Coronavirus is currently tearing its way through the Western world. But the loss of life, destruction of the economy and paralysis of infrastructure will be exponentially worse in the developing world - and it could lead to a migrant crisis the likes of which Europe has never seen before.
Worst case scenarios in the UK mention perhaps half a million deaths, if no measure were put in place to stop the spread. This would be a tragedy never before seen in peacetime. This will pale in significance, however, once the disease starts to spread in places like sub-Saharan Africa, to say nothing of conflict zones like Gaza, Yemen or Iraq.
The Gaza Strip already has some of the poorest medical care and health outcomes of anywhere in the world. And the cramped living conditions - where 2 million people live in an area the size of Detroit (which has only a third of the inhabitants) - are the worst circumstances for attempting to contain an epidemic.
Added to this, Gazans are disproportionately young; almost half of them are under 14, and the median age is just 18. This matters because we know that children are the main carriers of the disease, spreading it to older, more vulnerable relatives.
When these crowded conditions are known to increase the likelihood of people transmitting infectious diseases, how are Gazans supposed to practise self-isolation when they are living in such an over-developped territory with only 50 or 60 ventilators available?
But Gaza is not the worst place in the Middle East to contract COVID-19. Yemen’s war-ravaged population will almost certainly be brought to its knees by the virus without intervention. The five-year war in Yemen has left 10 million people at risk of famine and has decimated the nation’s healthcare system. Even basic sanitation is often not available.
Access to clean water takes on a whole new dimension in the midst of this global pandemic. The advice in the Western world is to wash your hands regularly with soap and warm water - but this means nothing to the 40% of the world who do not have access to basic hand washing facilities.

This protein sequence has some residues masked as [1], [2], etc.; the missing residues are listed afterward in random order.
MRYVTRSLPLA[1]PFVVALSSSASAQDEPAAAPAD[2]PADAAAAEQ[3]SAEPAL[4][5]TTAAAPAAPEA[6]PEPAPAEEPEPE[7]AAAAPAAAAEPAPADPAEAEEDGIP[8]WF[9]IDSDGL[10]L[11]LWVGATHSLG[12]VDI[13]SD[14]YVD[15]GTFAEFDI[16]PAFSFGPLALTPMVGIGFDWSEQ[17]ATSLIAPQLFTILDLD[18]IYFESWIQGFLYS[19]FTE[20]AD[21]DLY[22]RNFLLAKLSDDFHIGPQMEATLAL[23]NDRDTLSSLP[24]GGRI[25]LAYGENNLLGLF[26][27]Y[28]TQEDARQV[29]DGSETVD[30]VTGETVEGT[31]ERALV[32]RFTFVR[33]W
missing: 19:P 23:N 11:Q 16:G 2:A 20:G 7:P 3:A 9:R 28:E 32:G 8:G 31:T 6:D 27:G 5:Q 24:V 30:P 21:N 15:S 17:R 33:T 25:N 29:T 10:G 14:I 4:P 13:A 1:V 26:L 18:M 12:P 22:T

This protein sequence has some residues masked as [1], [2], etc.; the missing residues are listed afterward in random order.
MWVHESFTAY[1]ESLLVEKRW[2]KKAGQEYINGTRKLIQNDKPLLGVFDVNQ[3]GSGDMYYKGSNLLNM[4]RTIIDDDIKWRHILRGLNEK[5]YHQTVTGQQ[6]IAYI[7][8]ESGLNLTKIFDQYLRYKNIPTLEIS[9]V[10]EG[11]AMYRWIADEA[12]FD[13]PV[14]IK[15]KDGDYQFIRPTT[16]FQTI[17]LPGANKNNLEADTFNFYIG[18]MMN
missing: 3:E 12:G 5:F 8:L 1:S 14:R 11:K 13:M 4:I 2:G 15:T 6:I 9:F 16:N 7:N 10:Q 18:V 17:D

The situation is similarly dire in Iraq which, despite quarantines and lockdowns, has a healthcare system that is poorly-equipped at the best of times. Iraq’s body count will be exacerbated by the country’s porous border with the regional disease epicentre of Iran (the entire Iran-Iraq border is opened annually to facilitate pilgrimages for Shia Muslims).
Many in Europe and North America are understandably preoccupied with the health emergencies at home. It is only natural to be more concerned about what is happening on our doorstep; the virus, however, is borderless. And so are its most desperate sufferers.
Just as the Syrian conflict led to the largest mass migration since the second world war, the COVID-19 pandemic may lead to one even larger - and potentially more dangerous. Syrian doctors believe the virus has already taken hold in the country’s refugee camps.
As thousands, or perhaps even millions, die, the world’s most desperate people - many of them in sub-Saharan Africa or the Middle East where there are already well-established people smuggling networks - will look for safety.
Whereas the last migrant crisis was driven by the need to avoid terror groups and airstrikes, the next one will be based on the need for basic healthcare. And unlike in the past, the migration bottlenecks of Libya and Turkey are unlikely to cooperate with Europe in holding back the tide - particularly if they themselves are facing their own epidemics.
Just as Europe has begun to “flatten the curve” of the outbreak, and begins to assess the economic and social fracture caused by the disease, it may be faced by a second wave - not only of the disease, but of the financial and societal strain caused by an influx of migrants.
Just as there have been reports of the super-rich fleeing their homes as the virus spreads, it is only natural that the super-poor will do the same.
The only solution is to support communities in these places before it is too late. International aid has become almost non-existent in this crisis. Even EU solidarity has disappeared, replaced by Chinese assistance which led to Italians chanting “grazie Cine!” and the Serbian President going so far as kissing the Chinese flag.
PR-driven aid is one thing; providing real opportunities to those most affected is something else. We can all do this by funding and working with aid agencies who are already on the ground to try and halt the outbreak in the Global South before it is too late.
The charity that I run, the Lady Fatemah Trust, uses our ‘Mothernomics’ model to empower widowed mothers in places like Iraq to be economically productive. That productivity can save lives beyond their own. Recently, many of them have found employment manufacturing face masks to hold back Iraq’s epidemic.
If COVID-19 cannot be stopped there, those widowed mothers and their orphaned children may soon be arriving at our doorstep in Europe. And that is something neither our governments nor our societies are prepared for.
- Mukhtar Karim is the CEO of the Lady Fatemah Trust.
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